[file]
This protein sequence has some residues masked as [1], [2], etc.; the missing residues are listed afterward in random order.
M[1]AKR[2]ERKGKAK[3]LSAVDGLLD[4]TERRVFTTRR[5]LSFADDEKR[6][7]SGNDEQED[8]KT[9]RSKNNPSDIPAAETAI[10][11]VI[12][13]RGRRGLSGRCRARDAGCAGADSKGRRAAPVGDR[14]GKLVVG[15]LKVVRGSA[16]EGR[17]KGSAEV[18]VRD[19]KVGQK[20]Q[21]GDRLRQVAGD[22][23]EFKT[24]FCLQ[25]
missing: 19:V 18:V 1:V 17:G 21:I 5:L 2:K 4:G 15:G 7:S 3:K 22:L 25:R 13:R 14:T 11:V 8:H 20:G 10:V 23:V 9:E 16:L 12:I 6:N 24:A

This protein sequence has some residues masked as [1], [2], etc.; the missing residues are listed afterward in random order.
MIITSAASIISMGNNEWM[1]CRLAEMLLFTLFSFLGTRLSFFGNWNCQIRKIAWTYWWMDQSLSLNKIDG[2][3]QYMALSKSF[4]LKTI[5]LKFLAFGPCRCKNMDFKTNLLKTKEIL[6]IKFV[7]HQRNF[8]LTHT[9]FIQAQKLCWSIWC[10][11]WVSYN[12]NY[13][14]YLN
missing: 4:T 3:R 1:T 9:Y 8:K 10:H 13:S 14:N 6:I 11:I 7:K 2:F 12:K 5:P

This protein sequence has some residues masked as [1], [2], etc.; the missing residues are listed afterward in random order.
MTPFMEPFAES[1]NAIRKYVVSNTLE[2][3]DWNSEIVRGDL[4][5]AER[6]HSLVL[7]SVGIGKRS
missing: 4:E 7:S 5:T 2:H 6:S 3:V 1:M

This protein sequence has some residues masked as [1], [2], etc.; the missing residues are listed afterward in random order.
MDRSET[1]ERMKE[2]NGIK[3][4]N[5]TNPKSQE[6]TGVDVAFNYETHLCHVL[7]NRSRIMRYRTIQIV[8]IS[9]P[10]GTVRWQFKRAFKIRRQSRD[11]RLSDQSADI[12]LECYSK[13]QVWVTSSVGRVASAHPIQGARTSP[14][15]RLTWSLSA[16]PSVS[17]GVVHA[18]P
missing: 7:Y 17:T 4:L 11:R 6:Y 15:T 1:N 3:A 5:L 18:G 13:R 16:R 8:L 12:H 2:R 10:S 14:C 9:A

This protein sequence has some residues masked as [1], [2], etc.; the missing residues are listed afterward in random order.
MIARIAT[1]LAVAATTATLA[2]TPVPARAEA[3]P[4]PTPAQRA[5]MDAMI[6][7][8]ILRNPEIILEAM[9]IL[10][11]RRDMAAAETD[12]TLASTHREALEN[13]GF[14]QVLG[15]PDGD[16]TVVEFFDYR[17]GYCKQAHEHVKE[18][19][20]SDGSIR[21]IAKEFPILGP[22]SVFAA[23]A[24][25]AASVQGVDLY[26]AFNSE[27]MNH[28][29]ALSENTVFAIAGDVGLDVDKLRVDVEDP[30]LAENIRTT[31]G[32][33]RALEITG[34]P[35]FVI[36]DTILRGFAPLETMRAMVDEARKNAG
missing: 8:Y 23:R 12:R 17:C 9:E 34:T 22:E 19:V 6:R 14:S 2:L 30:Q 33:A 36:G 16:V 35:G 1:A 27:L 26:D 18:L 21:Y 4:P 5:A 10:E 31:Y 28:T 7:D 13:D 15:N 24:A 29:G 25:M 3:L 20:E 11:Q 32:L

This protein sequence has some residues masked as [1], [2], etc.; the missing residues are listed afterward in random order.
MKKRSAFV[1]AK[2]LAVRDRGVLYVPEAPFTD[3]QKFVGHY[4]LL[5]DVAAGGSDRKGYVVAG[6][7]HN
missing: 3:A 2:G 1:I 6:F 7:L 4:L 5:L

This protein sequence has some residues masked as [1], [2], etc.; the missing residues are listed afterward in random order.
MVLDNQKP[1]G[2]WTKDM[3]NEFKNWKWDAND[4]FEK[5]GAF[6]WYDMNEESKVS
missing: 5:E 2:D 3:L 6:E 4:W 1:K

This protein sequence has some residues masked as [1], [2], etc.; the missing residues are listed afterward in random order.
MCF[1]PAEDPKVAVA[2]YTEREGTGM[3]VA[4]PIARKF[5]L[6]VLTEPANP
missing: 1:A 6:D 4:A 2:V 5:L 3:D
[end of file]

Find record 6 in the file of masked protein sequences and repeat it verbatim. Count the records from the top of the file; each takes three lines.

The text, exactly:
This protein sequence has some residues masked as [1], [2], etc.; the missing residues are listed afterward in random order.
MKKRSAFV[1]AK[2]LAVRDRGVLYVPEAPFTD[3]QKFVGHY[4]LL[5]DVAAGGSDRKGYVVAG[6][7]HN
missing: 3:A 2:G 1:I 6:F 7:L 4:L 5:L